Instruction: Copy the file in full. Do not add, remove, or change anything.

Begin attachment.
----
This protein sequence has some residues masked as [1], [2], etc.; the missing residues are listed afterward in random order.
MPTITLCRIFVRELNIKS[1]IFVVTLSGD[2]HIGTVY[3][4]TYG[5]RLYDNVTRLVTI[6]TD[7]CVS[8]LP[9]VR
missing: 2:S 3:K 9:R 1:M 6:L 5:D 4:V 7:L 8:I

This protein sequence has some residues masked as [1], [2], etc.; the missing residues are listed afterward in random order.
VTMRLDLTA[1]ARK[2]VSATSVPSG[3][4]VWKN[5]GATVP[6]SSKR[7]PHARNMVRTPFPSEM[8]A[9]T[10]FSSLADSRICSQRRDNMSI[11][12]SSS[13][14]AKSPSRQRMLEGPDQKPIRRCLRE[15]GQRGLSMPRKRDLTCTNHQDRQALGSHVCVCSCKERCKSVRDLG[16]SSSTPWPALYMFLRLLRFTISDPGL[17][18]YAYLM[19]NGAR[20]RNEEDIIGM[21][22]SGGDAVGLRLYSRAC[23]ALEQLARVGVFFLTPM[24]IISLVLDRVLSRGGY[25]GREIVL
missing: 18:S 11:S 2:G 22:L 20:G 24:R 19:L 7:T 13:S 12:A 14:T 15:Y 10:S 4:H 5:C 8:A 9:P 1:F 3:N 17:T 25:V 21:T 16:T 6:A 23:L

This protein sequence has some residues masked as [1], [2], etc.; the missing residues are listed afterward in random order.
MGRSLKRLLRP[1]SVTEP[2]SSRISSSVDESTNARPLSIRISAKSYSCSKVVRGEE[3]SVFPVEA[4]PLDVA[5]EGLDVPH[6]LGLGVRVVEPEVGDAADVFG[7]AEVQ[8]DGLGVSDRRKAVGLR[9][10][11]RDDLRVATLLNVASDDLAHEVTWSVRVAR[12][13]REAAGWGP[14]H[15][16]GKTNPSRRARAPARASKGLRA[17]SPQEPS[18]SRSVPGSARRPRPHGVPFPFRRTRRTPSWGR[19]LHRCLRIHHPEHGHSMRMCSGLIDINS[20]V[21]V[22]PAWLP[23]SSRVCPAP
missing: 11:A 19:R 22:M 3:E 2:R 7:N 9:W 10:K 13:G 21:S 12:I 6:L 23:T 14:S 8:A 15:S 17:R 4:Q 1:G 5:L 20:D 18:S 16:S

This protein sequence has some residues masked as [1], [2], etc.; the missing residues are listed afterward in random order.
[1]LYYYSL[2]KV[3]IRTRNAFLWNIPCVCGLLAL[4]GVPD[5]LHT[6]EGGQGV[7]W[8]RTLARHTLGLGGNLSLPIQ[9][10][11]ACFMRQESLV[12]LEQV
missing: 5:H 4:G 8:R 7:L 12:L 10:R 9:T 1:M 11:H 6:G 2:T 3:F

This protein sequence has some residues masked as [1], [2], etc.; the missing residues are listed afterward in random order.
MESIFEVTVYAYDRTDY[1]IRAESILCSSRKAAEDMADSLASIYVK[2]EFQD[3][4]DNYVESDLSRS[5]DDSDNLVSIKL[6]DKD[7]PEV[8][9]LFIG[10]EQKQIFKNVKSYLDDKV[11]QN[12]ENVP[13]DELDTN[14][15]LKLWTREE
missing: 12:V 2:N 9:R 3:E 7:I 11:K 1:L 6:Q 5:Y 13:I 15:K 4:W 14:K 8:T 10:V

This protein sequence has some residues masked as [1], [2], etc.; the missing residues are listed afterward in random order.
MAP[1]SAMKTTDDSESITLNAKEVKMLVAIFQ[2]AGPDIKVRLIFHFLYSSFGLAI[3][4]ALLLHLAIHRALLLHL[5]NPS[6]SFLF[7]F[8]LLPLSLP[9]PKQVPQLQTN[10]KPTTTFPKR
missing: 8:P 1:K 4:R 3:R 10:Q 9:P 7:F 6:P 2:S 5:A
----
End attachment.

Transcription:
This protein sequence has some residues masked as [1], [2], etc.; the missing residues are listed afterward in random order.
MPTITLCRIFVRELNIKS[1]IFVVTLSGD[2]HIGTVY[3][4]TYG[5]RLYDNVTRLVTI[6]TD[7]CVS[8]LP[9]VR
missing: 2:S 3:K 9:R 1:M 6:L 5:D 4:V 7:L 8:I

This protein sequence has some residues masked as [1], [2], etc.; the missing residues are listed afterward in random order.
VTMRLDLTA[1]ARK[2]VSATSVPSG[3][4]VWKN[5]GATVP[6]SSKR[7]PHARNMVRTPFPSEM[8]A[9]T[10]FSSLADSRICSQRRDNMSI[11][12]SSS[13][14]AKSPSRQRMLEGPDQKPIRRCLRE[15]GQRGLSMPRKRDLTCTNHQDRQALGSHVCVCSCKERCKSVRDLG[16]SSSTPWPALYMFLRLLRFTISDPGL[17][18]YAYLM[19]NGAR[20]RNEEDIIGM[21][22]SGGDAVGLRLYSRAC[23]ALEQLARVGVFFLTPM[24]IISLVLDRVLSRGGY[25]GREIVL
missing: 18:S 11:S 2:G 22:L 20:G 24:R 19:L 7:T 13:S 12:A 14:T 15:Y 10:S 4:H 5:C 8:A 9:P 1:F 3:N 17:T 25:V 21:T 16:T 6:A 23:L

This protein sequence has some residues masked as [1], [2], etc.; the missing residues are listed afterward in random order.
MGRSLKRLLRP[1]SVTEP[2]SSRISSSVDESTNARPLSIRISAKSYSCSKVVRGEE[3]SVFPVEA[4]PLDVA[5]EGLDVPH[6]LGLGVRVVEPEVGDAADVFG[7]AEVQ[8]DGLGVSDRRKAVGLR[9][10][11]RDDLRVATLLNVASDDLAHEVTWSVRVAR[12][13]REAAGWGP[14]H[15][16]GKTNPSRRARAPARASKGLRA[17]SPQEPS[18]SRSVPGSARRPRPHGVPFPFRRTRRTPSWGR[19]LHRCLRIHHPEHGHSMRMCSGLIDINS[20]V[21]V[22]PAWLP[23]SSRVCPAP
missing: 11:A 19:R 22:M 3:E 2:R 7:N 9:W 10:K 13:G 21:S 12:I 6:L 23:T 14:S 8:A 15:S 17:R 4:Q 1:G 5:L 20:D 18:S 16:S

This protein sequence has some residues masked as [1], [2], etc.; the missing residues are listed afterward in random order.
[1]LYYYSL[2]KV[3]IRTRNAFLWNIPCVCGLLAL[4]GVPD[5]LHT[6]EGGQGV[7]W[8]RTLARHTLGLGGNLSLPIQ[9][10][11]ACFMRQESLV[12]LEQV
missing: 5:H 4:G 8:R 7:L 12:L 10:R 9:T 1:M 11:H 6:G 2:T 3:F

This protein sequence has some residues masked as [1], [2], etc.; the missing residues are listed afterward in random order.
MESIFEVTVYAYDRTDY[1]IRAESILCSSRKAAEDMADSLASIYVK[2]EFQD[3][4]DNYVESDLSRS[5]DDSDNLVSIKL[6]DKD[7]PEV[8][9]LFIG[10]EQKQIFKNVKSYLDDKV[11]QN[12]ENVP[13]DELDTN[14][15]LKLWTREE
missing: 12:V 2:N 9:R 3:E 7:I 11:K 1:L 6:Q 5:Y 13:I 15:K 4:W 14:K 8:T 10:V

This protein sequence has some residues masked as [1], [2], etc.; the missing residues are listed afterward in random order.
MAP[1]SAMKTTDDSESITLNAKEVKMLVAIFQ[2]AGPDIKVRLIFHFLYSSFGLAI[3][4]ALLLHLAIHRALLLHL[5]NPS[6]SFLF[7]F[8]LLPLSLP[9]PKQVPQLQTN[10]KPTTTFPKR
missing: 8:P 1:K 4:R 3:R 10:Q 9:P 7:F 6:P 2:S 5:A